Psych Final

  1. Concept Mapping
    Student's diagram of his or her understanding of a concept
  2. Discovery Learning
    Bruner's approach, in which students work on thier own to discover basic principles.
  3. Inductive Reasoning
    Formulating general principles based on knowledge of examples and details.
  4. Intuitive Reasoning
    Making imaginative leaps to correct perceptions or workable solutions
  5. Deductive Reasoning
    Drawing conclusions by applying rules or principles; logically moving from a general rule or principle to a specific solution.
  6. Guided Discovery
    An adaptation of discovery learning, in which the teacher provides some direction.
  7. Advance Organizer
    Statement of inclusive concepts to introduce and sum up material that follows.
  8. Schema-driven problem solving
    Recognizing a problem as a "disguised" version of an old problem for which one already has a solution.
  9. Response Set
    Rigidity; tendency to respond in the most familiar way.
  10. Belief Perseverance
    The tendency to hold onto beliefs, even in the face of contradictory evidence.
  11. Confirmation Bias
    Seeking information that confirms our choices and beliefs, while disconfirming evidence.
  12. Insight
    Sudden realization of a solution
  13. Divergent Thinking
    Coming up with many possible solutions.
  14. Convergent Thinking
    Narrowing possibilities to a single answer.
  15. Learning Strategies
    General plans for approaching learning tasks.
  16. Learning Tactics
    Specific techniques for learning, such as using mnemonics or outlining a passage.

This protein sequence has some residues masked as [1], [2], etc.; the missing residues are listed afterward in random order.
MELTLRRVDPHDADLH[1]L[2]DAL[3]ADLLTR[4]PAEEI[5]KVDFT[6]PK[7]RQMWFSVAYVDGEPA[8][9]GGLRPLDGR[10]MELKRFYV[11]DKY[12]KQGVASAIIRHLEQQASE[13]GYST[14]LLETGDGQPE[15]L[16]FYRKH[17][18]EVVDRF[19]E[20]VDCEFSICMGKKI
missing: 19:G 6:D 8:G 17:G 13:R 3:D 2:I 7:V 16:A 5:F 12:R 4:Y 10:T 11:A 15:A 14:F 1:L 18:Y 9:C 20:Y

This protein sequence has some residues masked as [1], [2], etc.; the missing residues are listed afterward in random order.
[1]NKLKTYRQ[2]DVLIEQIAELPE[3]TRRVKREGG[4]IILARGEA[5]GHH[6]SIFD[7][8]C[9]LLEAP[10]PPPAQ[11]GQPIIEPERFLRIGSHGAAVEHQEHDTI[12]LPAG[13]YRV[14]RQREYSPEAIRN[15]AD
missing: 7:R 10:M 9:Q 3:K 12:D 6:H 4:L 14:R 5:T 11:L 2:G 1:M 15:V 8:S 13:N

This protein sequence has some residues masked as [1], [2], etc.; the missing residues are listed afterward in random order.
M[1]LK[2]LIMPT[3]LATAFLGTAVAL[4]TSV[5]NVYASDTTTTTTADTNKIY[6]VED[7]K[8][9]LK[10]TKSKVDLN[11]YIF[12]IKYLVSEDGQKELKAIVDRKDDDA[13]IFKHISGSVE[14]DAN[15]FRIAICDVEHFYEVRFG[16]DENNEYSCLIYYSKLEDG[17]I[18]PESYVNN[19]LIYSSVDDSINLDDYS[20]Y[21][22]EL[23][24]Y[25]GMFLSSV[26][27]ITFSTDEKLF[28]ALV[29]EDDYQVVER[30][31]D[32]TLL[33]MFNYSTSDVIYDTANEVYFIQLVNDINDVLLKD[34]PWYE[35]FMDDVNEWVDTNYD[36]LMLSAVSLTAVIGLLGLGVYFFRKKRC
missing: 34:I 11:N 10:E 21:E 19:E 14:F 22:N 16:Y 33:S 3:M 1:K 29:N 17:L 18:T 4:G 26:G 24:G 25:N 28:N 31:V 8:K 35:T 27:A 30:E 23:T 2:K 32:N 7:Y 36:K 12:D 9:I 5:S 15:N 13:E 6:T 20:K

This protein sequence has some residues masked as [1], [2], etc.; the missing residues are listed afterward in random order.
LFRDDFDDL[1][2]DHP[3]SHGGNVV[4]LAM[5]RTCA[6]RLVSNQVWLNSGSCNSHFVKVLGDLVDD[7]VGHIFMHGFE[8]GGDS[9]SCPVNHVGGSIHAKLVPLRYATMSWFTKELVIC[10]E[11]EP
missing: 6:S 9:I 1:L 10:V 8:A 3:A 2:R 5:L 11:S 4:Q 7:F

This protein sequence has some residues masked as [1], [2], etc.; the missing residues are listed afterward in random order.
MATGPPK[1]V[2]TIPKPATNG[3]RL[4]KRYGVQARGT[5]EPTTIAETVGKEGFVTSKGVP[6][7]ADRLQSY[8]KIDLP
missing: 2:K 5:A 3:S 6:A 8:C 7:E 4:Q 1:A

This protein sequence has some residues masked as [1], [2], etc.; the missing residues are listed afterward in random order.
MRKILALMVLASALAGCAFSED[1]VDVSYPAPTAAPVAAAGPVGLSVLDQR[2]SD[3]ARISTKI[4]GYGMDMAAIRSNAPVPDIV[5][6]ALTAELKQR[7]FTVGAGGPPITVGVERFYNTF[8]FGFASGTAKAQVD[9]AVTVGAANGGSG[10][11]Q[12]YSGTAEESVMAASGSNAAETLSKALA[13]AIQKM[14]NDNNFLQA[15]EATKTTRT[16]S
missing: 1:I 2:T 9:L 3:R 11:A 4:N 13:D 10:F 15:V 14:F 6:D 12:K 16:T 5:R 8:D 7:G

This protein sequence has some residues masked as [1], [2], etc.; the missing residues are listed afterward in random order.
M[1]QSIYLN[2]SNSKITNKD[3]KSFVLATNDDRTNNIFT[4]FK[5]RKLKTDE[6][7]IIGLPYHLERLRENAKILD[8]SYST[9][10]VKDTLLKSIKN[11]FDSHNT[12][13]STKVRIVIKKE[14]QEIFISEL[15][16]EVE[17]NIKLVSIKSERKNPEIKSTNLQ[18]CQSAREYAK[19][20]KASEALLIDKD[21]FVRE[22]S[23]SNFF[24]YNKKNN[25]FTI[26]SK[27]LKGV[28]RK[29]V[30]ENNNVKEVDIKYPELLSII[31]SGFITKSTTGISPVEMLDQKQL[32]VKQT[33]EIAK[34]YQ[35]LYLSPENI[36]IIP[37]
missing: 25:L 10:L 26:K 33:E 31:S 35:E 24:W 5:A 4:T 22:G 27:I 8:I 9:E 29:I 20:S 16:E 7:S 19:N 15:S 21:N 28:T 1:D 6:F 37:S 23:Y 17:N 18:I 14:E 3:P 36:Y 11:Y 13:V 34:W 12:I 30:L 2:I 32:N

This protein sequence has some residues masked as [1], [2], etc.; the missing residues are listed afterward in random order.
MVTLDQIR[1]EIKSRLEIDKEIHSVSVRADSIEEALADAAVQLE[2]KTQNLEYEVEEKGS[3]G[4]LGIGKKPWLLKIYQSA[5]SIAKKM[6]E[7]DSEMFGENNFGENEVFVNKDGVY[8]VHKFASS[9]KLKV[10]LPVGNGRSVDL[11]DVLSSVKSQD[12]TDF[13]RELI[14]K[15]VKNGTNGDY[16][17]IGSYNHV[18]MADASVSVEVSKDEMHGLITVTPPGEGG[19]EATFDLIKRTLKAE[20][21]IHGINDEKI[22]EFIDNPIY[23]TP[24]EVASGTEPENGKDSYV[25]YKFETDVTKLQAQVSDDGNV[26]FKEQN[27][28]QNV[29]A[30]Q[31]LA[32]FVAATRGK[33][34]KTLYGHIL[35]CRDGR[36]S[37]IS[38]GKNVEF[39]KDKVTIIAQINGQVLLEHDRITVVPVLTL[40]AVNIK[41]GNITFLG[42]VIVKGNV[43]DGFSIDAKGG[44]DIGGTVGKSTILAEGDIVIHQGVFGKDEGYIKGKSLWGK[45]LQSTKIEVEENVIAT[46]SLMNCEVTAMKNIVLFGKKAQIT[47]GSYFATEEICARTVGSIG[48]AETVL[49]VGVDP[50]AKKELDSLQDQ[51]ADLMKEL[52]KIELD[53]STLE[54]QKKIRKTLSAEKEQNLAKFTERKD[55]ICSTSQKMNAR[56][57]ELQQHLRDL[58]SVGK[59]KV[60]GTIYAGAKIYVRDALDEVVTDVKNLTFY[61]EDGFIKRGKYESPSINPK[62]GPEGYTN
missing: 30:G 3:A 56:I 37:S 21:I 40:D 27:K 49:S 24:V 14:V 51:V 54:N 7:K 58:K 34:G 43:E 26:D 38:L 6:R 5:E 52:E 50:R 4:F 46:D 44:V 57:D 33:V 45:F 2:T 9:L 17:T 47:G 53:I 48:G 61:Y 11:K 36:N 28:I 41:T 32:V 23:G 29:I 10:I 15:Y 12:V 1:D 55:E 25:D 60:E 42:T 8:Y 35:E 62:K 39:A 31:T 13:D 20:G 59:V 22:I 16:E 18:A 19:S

17. Cmaps
    Tools for concept mapping developed by the Institute for Human Machine Cognition that are connected to many knowledge maps and other resources on the Internet.
  18. Epistemological Beliefs
    Beliefs about the structure, stability, and certainty of knowledge and how knowledge is best learned.
  19. Low-Road Transfer
    Spontaneous and automatic transfer of highly practiced skills.
  20. High-Road Transfer
    Application of abstract knowledge learned inone situation to a different situation.
  21. Inquiry Learning
    Approach in which the teacher presents a puzzling situation and students solve the problem by gathering data and testing their conclusions
  22. Problem-based Learning
    Methods that provide students with realistic problems that don't necessarily have "right" answers.
  23. Social Learning Theory
    Theory that emphasizes learning through observation of others.
  24. Social Cognitive Theory
    Theory that adds concern with cognitive factors such as beliefs, self-perceptions, and expectations to social learning theory.
  25. Self-efficacy
    A person's sense of being able to deal effectively with a particular task.
  26. Modeling
    Changes in behavior, thinking, or emotions that happen through observing another person-a model.
  27. Self-Regulation
    Process of activating and sustaining thoughts, behaviors, and emotions in order to reach goals.
  28. Self-regulated learning
    A view of learning as skills and will applied to analyzing learning tasks, setting goals and planning how to do the task, applying skills, and especially making adjustments about how learning is carried out.
  29. Situated Learning
    The idea that skills and knowledge are tied to the situation in which they were learned and difficult to apply in new setting.
  30. Multiple representations of content
    Considering problems using various analgoies, examples, and metaphors.
  31. Spiral Curriculum
    Bruner's designe for teaching that introduces the fundamental structure of all subjects early in the school years, then revisits the subjects in more and more complex forms over time.
  32. Cognitive Apprenticeship
    A relationship in which a less experienced learner acquires knowledge and skills under the guidance of an expert.